I waited and waited, but still the low pressure persisted…
Having found another island anchorage away from Grisslehamn, which also happens to be the shortest route to the Åland Islands, I waited out two days of savage northerlies plus a huge amount of rain (come back Scotland, all is forgiven!). There are tricks to living off the anchor, including using the rainwater to advantage, by siphoning it from my tender ‘baby’, through a clean pair of tights! (I thought I’d find a use for them again, one day, seeing as skirts are a distant memory!) Having been unable to take water in Grisslehamn, I am running very low, so a day of torrential rain came as a gift!
I finally sailed on the tail end of a gale the twenty-six nautical miles necessary to reach the outmost Island, Ekerö. All was grand until fifteen miles out when the breeze fell off and I was left in a sickening swell leaving poor old Free careering about all over the place with her boom slamming and banging in nerve-jangling fashion. Here in Scandinavia they call it ‘old sea’, the effect of the previous wind, and the Åland Sea has a huge fetch when big northerlies blow, almost the length of the whole of the northern Gulf of Bothnia; thus, the waves are big and steep. Free sailed her heart out, but no sooner had she reached five knots than a huge wave would hammer her and pull her back to three. It was bloody murder. With weary resignation on went Polly and the final ten miles were completed under engine.
With the light fading I decided to approach a sheltered fjord, Husfjärden, on the island of Mellanön, (60° 14.9’N, 19°30.6’E) which promised to be a possible anchorage as the chart indicated mud on the bottom. Both mud and clay are my ticket to freedom as my lovely new Fortress anchor has a great affinity to them both; stones and sand are not so good. Well Husfjärden had a wonderful muddy bottom as promised, but the wind had the last laugh by backing to south and blowing strongly into the fjord for the next day and night!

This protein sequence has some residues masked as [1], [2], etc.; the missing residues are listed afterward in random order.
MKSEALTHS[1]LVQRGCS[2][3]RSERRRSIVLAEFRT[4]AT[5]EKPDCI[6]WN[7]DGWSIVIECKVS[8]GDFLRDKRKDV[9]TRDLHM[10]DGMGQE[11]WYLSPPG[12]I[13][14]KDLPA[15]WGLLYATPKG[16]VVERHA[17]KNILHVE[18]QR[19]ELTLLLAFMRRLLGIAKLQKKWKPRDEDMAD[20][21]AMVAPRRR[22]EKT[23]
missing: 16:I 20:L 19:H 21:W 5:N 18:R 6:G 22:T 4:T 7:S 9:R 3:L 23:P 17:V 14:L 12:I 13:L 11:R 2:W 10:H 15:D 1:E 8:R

I have heard much about the islands being very rocky and difficult to navigate; they are typically Finnish in that way. My previous year’s sailing on the north east coast of Finland certainly tested my mettle, and it took all of my experience to navigate that coast. It is one thing to do this with a highly efficient, ‘top of the range’ sailing yacht and a competent crew, where tired eyes can take a break and windward performance is a cinch, but single-handed with an old motor-sailer is quite a different story. No matter how well I sail her, Free will never be the Cutty Sark! I know this is going to be tough!
This afternoon I moved a mile into the little harbour of Käringsund and cheekily anchored a couple of hundred metres off. Since arriving in the Islands I have noticed that my Internet provider Telia has lost its coverage. Käringsund doesn’t even have a kiosk, just an expensive restaurant, so it’s just as well I didn’t pay for a night there. A lovely lady in the restaurant informed me that Mariehamn, the ‘capital’ of the Åland Islands will be the only place I’ll be able to rectify the problem. Until then I’ll have to return to my gut instinct for the weather and hope I can sail the ten or so miles to yon capital without an almighty struggle!
A special thank you to the guys in the restaurant for allowing me to use their Internet, so you can all receive this update. Many of you enjoy this crazy woman’s Saga, so it makes so worthwhile to keep that tenuous link. It may be a while before I can acknowledge any comments, but please keep them coming!
So it’s ‘Hej då as they say up here and Ha det bra!